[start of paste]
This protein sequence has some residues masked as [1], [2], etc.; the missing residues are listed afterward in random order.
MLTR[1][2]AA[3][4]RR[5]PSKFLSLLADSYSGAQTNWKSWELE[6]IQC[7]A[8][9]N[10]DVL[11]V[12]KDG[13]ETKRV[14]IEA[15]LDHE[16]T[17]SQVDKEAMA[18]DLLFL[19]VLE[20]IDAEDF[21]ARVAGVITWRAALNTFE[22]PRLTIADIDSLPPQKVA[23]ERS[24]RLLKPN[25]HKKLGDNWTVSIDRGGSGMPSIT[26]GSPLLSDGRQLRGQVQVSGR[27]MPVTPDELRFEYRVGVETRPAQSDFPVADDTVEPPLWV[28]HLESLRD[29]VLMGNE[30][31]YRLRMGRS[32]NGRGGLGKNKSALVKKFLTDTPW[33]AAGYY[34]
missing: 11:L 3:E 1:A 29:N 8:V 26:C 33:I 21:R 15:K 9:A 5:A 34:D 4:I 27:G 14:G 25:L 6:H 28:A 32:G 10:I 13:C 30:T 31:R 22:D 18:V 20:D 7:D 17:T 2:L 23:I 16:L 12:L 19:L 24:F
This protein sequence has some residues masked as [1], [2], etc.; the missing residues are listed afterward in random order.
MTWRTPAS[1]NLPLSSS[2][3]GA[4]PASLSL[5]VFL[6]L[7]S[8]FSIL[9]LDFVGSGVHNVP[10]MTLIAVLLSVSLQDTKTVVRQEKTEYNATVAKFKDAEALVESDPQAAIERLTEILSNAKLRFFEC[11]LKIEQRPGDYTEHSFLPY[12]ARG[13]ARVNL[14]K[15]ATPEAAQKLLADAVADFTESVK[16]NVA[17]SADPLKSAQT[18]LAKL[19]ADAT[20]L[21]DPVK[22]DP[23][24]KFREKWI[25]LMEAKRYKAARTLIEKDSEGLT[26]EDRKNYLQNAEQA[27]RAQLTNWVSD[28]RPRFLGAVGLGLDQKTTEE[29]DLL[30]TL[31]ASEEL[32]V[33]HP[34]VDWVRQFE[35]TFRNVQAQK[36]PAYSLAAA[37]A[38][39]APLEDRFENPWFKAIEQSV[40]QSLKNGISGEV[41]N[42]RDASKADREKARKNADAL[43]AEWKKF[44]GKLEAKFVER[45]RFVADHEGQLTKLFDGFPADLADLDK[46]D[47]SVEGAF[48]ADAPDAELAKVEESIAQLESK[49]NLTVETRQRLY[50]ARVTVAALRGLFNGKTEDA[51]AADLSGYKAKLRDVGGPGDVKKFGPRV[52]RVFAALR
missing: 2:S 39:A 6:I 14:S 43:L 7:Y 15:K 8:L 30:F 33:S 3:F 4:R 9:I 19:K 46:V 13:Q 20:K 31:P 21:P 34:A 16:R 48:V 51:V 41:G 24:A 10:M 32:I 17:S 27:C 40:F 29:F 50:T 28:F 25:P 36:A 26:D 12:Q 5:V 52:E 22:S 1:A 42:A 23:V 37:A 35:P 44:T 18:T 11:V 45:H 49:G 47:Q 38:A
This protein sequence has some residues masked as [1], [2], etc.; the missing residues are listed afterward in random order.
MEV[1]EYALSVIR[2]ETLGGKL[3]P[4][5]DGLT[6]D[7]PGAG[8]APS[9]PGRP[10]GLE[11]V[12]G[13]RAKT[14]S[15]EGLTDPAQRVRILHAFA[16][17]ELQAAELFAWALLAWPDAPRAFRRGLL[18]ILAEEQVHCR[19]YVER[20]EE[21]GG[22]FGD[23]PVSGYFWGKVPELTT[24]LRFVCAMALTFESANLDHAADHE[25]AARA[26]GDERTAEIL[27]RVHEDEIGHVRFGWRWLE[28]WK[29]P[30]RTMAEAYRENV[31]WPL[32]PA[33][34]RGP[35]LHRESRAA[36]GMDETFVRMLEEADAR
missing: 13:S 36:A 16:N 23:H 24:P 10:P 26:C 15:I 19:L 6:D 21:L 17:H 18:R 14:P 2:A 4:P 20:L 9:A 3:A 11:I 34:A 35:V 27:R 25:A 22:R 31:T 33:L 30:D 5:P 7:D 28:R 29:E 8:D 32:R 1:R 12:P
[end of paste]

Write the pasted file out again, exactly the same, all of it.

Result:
This protein sequence has some residues masked as [1], [2], etc.; the missing residues are listed afterward in random order.
MLTR[1][2]AA[3][4]RR[5]PSKFLSLLADSYSGAQTNWKSWELE[6]IQC[7]A[8][9]N[10]DVL[11]V[12]KDG[13]ETKRV[14]IEA[15]LDHE[16]T[17]SQVDKEAMA[18]DLLFL[19]VLE[20]IDAEDF[21]ARVAGVITWRAALNTFE[22]PRLTIADIDSLPPQKVA[23]ERS[24]RLLKPN[25]HKKLGDNWTVSIDRGGSGMPSIT[26]GSPLLSDGRQLRGQVQVSGR[27]MPVTPDELRFEYRVGVETRPAQSDFPVADDTVEPPLWV[28]HLESLRD[29]VLMGNE[30][31]YRLRMGRS[32]NGRGGLGKNKSALVKKFLTDTPW[33]AAGYY[34]
missing: 11:L 3:E 1:A 29:N 8:V 26:C 33:I 21:R 15:K 9:A 5:A 34:D 4:I 27:G 14:G 25:L 6:H 28:A 32:G 10:I 13:C 30:T 31:R 22:D 18:V 20:D 7:D 17:T 2:L 23:I 16:L 12:L 19:L 24:F
This protein sequence has some residues masked as [1], [2], etc.; the missing residues are listed afterward in random order.
MTWRTPAS[1]NLPLSSS[2][3]GA[4]PASLSL[5]VFL[6]L[7]S[8]FSIL[9]LDFVGSGVHNVP[10]MTLIAVLLSVSLQDTKTVVRQEKTEYNATVAKFKDAEALVESDPQAAIERLTEILSNAKLRFFEC[11]LKIEQRPGDYTEHSFLPY[12]ARG[13]ARVNL[14]K[15]ATPEAAQKLLADAVADFTESVK[16]NVA[17]SADPLKSAQT[18]LAKL[19]ADAT[20]L[21]DPVK[22]DP[23][24]KFREKWI[25]LMEAKRYKAARTLIEKDSEGLT[26]EDRKNYLQNAEQA[27]RAQLTNWVSD[28]RPRFLGAVGLGLDQKTTEE[29]DLL[30]TL[31]ASEEL[32]V[33]HP[34]VDWVRQFE[35]TFRNVQAQK[36]PAYSLAAA[37]A[38][39]APLEDRFENPWFKAIEQSV[40]QSLKNGISGEV[41]N[42]RDASKADREKARKNADAL[43]AEWKKF[44]GKLEAKFVER[45]RFVADHEGQLTKLFDGFPADLADLDK[46]D[47]SVEGAF[48]ADAPDAELAKVEESIAQLESK[49]NLTVETRQRLY[50]ARVTVAALRGLFNGKTEDA[51]AADLSGYKAKLRDVGGPGDVKKFGPRV[52]RVFAALR
missing: 2:S 39:A 6:I 14:S 43:L 7:Y 15:K 8:L 30:F 33:S 3:F 4:R 9:I 19:K 46:V 13:Q 20:K 31:P 21:P 34:A 16:R 48:V 51:V 41:G 24:A 10:M 32:I 17:S 27:C 40:F 29:F 50:T 28:F 25:P 36:A 26:D 12:Q 5:V 52:E 22:S 1:A 42:A 23:V 37:A 35:P 44:T 18:T 11:V 45:H 49:G 47:Q 38:A
This protein sequence has some residues masked as [1], [2], etc.; the missing residues are listed afterward in random order.
MEV[1]EYALSVIR[2]ETLGGKL[3]P[4][5]DGLT[6]D[7]PGAG[8]APS[9]PGRP[10]GLE[11]V[12]G[13]RAKT[14]S[15]EGLTDPAQRVRILHAFA[16][17]ELQAAELFAWALLAWPDAPRAFRRGLL[18]ILAEEQVHCR[19]YVER[20]EE[21]GG[22]FGD[23]PVSGYFWGKVPELTT[24]LRFVCAMALTFESANLDHAADHE[25]AARA[26]GDERTAEIL[27]RVHEDEIGHVRFGWRWLE[28]WK[29]P[30]RTMAEAYRENV[31]WPL[32]PA[33][34]RGP[35]LHRESRAA[36]GMDETFVRMLEEADAR
missing: 13:S 36:A 16:N 23:H 24:P 10:P 26:C 15:I 19:L 6:D 21:L 17:H 18:R 14:P 2:A 4:P 20:L 9:A 3:A 11:I 34:A 35:V 27:R 25:A 22:R 31:T 33:L 30:D 5:P 7:D 28:R 29:E 8:D 32:R 1:R 12:P